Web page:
In a new article on The Conversation, University of Canterbury’s Dr James Mehigan writes that now is the time to reform our criminal justice system and move beyond the history of colonial policing.
The imminent sentencing of former Minneapolis police officer Derek Chauvin for the 2020 murder of George Floyd will be closely watched around the world. While the crime happened in the United States, its resonance in the Black Lives Matter movement has been truly international.
In New Zealand and Australia, the June 25 sentencing offers an opportunity to take stock of racial disparities in their own criminal justice systems. They may be geographically distant, but we shouldn’t imagine the underlying cultural problems are exclusive to the US.
Floyd’s death was not just brutal and outrageous, but also distressingly routine. While some high-profile police killings of Black people have made the news and triggered protests and rioting, countless others have gone without the same coverage or impact.
For every Eric Garner (suffocated in 2014 by the NYPD while saying “I can’t breathe”) or Freddie Gray (who died of a broken spine after his arrest in Baltimore in 2015), there have been multiple other cases.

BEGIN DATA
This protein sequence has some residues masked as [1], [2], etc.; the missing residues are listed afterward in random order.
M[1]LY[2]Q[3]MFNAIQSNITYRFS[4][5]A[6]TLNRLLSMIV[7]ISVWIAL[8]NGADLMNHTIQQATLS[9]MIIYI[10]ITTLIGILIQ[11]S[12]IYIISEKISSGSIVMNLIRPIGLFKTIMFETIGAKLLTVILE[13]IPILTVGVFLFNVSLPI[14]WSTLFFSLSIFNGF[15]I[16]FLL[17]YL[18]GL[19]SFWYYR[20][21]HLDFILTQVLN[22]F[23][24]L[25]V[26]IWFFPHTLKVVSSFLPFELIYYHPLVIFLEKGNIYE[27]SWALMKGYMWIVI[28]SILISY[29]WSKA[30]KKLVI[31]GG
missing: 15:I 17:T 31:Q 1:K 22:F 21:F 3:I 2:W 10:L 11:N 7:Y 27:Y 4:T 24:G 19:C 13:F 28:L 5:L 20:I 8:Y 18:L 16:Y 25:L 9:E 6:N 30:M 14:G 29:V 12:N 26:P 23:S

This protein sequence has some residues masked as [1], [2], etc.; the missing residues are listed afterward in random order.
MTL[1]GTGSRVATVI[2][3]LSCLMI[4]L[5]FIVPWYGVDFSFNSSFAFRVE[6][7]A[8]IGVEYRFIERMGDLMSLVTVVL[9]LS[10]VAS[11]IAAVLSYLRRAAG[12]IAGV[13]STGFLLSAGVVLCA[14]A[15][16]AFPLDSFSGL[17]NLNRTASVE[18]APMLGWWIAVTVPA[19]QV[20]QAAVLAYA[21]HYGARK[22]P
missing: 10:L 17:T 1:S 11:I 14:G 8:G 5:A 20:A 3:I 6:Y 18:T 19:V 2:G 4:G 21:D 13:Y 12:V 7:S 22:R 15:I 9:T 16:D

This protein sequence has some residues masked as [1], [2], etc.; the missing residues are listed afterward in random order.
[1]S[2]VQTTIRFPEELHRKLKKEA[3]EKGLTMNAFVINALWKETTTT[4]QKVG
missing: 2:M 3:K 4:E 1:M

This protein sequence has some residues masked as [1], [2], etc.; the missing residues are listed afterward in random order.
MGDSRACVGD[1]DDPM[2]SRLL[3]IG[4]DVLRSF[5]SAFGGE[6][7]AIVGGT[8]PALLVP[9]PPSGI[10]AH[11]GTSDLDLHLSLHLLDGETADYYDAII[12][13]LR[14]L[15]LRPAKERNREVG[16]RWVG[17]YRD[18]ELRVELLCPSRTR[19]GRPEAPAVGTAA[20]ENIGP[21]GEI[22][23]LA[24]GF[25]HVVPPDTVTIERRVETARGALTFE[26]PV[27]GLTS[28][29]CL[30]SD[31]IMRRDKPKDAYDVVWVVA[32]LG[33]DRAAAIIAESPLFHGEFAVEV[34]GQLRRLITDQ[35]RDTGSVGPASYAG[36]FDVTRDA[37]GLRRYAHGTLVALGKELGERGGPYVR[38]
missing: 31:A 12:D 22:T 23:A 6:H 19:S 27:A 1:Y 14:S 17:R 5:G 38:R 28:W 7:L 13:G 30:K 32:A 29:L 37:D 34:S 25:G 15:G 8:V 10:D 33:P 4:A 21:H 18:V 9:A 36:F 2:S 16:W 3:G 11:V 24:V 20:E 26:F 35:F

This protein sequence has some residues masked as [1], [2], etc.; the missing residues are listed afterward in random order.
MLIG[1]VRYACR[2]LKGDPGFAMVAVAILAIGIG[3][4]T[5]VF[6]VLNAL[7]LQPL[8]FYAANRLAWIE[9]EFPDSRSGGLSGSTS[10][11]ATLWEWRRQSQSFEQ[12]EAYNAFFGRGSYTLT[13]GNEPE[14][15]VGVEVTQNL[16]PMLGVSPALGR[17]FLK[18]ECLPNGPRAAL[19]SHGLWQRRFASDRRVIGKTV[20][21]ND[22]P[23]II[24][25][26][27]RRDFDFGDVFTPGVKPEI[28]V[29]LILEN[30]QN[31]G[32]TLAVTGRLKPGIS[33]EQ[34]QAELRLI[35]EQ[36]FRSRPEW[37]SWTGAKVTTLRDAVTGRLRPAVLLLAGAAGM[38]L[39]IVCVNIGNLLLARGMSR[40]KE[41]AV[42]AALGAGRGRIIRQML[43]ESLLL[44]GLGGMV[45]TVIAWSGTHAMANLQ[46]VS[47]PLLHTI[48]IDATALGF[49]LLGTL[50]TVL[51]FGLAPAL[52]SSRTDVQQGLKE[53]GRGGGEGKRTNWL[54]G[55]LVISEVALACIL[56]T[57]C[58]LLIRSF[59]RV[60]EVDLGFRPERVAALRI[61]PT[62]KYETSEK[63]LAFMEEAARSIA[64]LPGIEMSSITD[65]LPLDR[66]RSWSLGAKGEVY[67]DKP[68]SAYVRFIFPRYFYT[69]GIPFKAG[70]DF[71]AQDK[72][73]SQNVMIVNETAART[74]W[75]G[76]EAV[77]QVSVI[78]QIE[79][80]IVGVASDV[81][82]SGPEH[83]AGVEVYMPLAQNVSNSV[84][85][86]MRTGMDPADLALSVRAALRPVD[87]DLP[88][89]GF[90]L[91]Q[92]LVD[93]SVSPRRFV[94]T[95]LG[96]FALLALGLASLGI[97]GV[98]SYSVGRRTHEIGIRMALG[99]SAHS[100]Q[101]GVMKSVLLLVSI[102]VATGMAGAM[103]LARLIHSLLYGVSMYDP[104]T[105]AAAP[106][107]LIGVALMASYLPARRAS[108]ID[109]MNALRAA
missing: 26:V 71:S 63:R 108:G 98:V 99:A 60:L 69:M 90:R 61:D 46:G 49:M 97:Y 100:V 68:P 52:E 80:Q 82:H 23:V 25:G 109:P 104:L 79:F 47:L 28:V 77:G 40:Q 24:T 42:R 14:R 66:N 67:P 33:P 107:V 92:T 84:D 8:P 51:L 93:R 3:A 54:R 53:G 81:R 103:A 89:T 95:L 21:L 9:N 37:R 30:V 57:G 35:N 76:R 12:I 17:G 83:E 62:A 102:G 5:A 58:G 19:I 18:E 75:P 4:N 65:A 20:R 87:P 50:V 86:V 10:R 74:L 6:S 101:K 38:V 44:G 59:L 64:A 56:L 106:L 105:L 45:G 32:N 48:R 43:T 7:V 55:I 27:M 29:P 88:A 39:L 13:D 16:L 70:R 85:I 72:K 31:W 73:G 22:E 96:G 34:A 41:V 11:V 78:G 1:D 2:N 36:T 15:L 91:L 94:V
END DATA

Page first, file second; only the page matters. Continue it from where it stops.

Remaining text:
The conviction of Chauvin is therefore to be welcomed, not least because it shows such prosecutions can be successful. But it’s also important to remember that US policing itself has not necessarily changed very much, despite the past year’s protests and ongoing advocacy for reform.
At heart, the police remains a brutal institution. Some US police forces can be traced back to slave patrols in the 1700s, established to chase down escaped slaves or quell revolts. The culture of an institution built by one race for the subjugation of another is hard to change without some kind of radical reinvention.
Policing in a post-colonial era
Again, this is not something confined exclusively to the US. The police forces of New Zealand and Australia were established as component parts of a colonial project that clearly harmed and disadvantaged their respective Indigenous populations.
This foundational fact is reflected in the reality of policing today. Police forces built to enable colonial subjugation will not change simply because sections of modern society have developed a more progressive racial outlook.
Even if you argue the history of colonial policing does not actively inform contemporary police cultures in Australia and New Zealand, there is no denying the outcomes for Indigenous people in their criminal justice systems are lamentable.
It is now just over 30 years since the landmark report of Australia’s Royal Commission into Aboriginal Deaths in Custody